Algeria gets an F for its climate actions. Tunisia gets a B. Why are these ratings important for the rest of the world?

The Cooperative Society Newsletter
January 2023, Issue 39
by E.G. Nadeau
, Ph.D.

I recently took a two-week trip to Tunisia and Algeria. Here are my observations on the climate situations in the two countries, which are neighbors in North Africa along the Mediterranean Sea.

Despite its fall back into authoritarianism, Tunisia appears to be making a genuine effort to reduce its carbon emissions. There are solar panels spread throughout the country. The government is planning an additional 1.7 GW of solar construction projects in the next three years.

Tunisia is famous for its olive trees and date palms that are ubiquitous in the northeast and northern regions of the country. These plantations are not only important to the country’s economy but also to its sequestration of carbon.

In October 2021, the country increased its target for reducing greenhouse gas emissions to 41% by 2030 compared with 2010.

Date palms in Tunisia

A contrast in Algeria

Algeria, on the other hand, is on track to have a worse carbon emission record in 2030 than it did in 2015. Its 2015 climate plan sets a low goal of 27% of electricity generated from renewable sources by 2030, but its climate actions indicate that its performance will be far worse than that.

Algeria increased its oil and gas production during the Russian war on Ukraine in 2022, and accelerated its exploration for domestic gas and oil. In other words, Algeria is going backward rather than forward in its reduction of climate emissions.

These two countries account for a very small part of the world’s carbon emissions. But small percentages add up, especially in countries such as Algeria that are flaunting their disregard for the world’s clean energy initiatives.

A questionable sharing of energy

Algeria is far from alone in this category. Take Morocco, it’s neighbor to the west as another example. Much is being made of an agreement between Morocco and the United Kingdom in which electricity from solar and wind sources – enough to meet 8% of the UK’s electricity needs – is planned to be sent by undersea cable to the UK.

However, one doesn’t hear much about the Nigeria-Morocco gas pipeline project in which Morocco is planning to participate with Nigeria and a number of other West African countries to pipe large quantities of natural gas within the region. If my calculations are correct (and they may not be), the gas project would transport about twelve times as much energy per year as the electricity project. So much for transitioning to clean energy.

Dozens of countries aren’t taking the reduction of carbon emissions seriously, or worse, like Algeria, are actually undercutting the world’s carbon emission goals.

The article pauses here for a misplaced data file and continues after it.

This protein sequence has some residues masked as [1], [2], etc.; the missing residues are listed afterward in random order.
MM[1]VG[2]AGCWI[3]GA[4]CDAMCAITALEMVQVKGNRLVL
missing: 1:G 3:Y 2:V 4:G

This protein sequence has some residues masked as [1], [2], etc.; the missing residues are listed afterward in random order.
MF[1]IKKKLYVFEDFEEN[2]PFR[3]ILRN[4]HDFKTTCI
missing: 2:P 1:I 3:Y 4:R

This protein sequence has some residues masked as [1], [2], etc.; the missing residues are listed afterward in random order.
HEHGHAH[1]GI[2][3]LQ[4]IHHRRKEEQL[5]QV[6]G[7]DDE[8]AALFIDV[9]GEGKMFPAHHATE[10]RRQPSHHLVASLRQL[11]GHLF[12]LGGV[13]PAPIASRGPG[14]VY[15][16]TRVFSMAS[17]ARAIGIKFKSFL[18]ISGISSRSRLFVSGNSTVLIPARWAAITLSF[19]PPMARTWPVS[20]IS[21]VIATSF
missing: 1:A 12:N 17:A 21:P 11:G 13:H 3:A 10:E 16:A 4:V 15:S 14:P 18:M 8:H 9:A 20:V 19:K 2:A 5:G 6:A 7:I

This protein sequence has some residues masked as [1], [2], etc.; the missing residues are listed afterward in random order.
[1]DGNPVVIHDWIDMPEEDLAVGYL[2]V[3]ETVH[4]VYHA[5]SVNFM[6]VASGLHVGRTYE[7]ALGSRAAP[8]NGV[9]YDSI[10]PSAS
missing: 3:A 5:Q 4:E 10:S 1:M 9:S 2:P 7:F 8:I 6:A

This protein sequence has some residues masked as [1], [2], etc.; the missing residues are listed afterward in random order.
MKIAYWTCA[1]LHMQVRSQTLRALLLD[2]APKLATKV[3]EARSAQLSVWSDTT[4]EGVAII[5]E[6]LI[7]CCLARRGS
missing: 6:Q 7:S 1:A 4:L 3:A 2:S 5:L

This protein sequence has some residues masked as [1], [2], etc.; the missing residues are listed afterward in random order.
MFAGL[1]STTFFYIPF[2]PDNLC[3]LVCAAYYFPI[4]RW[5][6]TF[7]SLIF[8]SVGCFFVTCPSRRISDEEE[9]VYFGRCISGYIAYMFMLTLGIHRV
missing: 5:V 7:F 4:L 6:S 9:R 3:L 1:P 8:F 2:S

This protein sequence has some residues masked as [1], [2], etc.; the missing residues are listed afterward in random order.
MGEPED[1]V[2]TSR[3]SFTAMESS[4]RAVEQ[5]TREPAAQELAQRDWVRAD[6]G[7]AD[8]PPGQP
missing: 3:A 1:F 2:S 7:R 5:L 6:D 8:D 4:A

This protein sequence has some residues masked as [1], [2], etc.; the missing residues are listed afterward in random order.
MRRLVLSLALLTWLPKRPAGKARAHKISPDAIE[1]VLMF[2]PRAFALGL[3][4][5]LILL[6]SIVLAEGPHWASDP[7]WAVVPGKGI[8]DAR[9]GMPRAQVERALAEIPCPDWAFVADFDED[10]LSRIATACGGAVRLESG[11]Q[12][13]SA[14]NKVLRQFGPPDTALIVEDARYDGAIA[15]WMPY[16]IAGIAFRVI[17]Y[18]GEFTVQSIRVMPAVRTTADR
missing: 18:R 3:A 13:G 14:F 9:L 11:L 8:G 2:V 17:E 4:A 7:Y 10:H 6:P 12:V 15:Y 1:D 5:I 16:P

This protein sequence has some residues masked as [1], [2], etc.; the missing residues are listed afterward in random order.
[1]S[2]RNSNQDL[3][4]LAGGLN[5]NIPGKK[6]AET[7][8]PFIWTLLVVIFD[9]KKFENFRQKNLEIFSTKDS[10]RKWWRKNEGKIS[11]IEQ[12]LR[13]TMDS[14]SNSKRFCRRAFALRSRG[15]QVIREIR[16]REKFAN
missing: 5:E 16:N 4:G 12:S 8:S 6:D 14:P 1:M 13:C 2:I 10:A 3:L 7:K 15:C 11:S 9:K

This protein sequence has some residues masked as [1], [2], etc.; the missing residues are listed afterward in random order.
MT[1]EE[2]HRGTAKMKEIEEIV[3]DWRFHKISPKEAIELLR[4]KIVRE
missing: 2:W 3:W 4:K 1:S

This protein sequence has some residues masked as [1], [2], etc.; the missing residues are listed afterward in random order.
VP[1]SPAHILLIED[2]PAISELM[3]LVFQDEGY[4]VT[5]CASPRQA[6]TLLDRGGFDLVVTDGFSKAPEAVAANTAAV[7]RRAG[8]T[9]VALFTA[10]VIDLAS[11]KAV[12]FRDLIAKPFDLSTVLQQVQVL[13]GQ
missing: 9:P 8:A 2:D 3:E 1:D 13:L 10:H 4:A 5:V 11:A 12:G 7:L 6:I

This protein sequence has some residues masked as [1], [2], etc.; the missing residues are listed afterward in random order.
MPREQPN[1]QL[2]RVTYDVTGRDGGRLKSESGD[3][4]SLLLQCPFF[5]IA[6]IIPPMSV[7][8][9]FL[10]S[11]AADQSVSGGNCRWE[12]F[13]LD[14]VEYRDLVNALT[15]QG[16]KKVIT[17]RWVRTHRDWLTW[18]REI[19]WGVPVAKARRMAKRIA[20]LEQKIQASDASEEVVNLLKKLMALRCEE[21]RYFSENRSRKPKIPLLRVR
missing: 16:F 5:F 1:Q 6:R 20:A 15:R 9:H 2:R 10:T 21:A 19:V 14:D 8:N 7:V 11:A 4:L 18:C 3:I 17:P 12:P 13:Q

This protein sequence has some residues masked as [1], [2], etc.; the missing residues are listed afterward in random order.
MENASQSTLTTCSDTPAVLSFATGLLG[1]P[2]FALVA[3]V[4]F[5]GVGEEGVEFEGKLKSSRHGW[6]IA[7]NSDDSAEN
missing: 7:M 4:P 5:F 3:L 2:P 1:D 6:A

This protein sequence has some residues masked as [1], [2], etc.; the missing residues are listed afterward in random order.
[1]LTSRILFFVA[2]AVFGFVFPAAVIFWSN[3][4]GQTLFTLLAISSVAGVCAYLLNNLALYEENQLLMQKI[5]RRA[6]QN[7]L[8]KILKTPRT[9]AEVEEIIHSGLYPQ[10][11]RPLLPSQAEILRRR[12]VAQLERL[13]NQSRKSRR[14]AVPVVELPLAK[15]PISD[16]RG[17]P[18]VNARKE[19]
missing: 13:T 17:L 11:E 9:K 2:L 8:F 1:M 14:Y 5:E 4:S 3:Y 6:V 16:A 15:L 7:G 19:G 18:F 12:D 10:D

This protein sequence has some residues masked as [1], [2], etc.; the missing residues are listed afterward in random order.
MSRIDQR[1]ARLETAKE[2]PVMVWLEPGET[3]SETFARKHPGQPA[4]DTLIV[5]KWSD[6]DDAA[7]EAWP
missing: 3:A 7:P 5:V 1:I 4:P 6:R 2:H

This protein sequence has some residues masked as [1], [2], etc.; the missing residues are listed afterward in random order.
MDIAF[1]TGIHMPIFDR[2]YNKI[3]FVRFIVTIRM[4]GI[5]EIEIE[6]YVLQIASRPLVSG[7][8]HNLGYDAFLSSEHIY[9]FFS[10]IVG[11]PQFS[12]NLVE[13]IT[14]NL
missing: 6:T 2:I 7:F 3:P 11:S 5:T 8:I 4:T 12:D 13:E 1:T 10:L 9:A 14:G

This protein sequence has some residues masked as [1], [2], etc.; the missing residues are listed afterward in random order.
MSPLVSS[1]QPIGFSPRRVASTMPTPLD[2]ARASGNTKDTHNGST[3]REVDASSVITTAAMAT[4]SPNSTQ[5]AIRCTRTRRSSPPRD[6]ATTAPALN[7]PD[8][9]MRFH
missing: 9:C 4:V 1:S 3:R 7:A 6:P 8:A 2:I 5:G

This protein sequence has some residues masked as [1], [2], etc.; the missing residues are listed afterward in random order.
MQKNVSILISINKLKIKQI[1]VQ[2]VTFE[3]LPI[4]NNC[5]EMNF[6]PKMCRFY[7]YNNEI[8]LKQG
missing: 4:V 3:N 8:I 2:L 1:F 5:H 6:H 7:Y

In the 2015 Paris Agreement, the UN helped countries negotiate a procedure to create “nationally determined contributions” (NDCs) in which each country would develop its own climate goals and modify them over the years. The big problem with this approach is that there are no required targets for country-level goals, and some are abusing the process by setting weak goals or by not making an effort to carry out their goals.

A Berber cave house in Tunisia, probably a few hundred years old. The Berbers used the insulation of the caves to stay warm in winter and cool in the summer.

Dealing with scofflaws

There are three ways the world community can deal with these scofflaws: apply economic sanctions, provide incentives, or both.

For example, the G20 countries are imposing a $60 per barrel limit on the price of Russian oil in the international market. The goal is to limit Russia’s revenue from oil sales.

Similar international sanctions could be put on countries, like Algeria, whose energy policies and actions are increasing climate change problems rather than reducing them.

Incentives can also be a powerful means for improving energy performance. There is currently a project in South Africa intended to wean the country off coal and carry out a major shift to renewable energy. The United States and European countries are helping to finance this project.

Whether by economic sanctions, incentives, or both, the NDCs need to be backed up by enforcement and/or economic and technical assistance.

What could happen if we let the current pattern of hollow promises or outright disregard of needed climate actions continue? We won’t meet our goal – agreed to through the United Nations – of keeping the world’s temperature below 1.5°C compared to preindustrial levels, and we will reap the consequences in terms of human-made environmental catastrophe.

Photos by E.G. Nadeau

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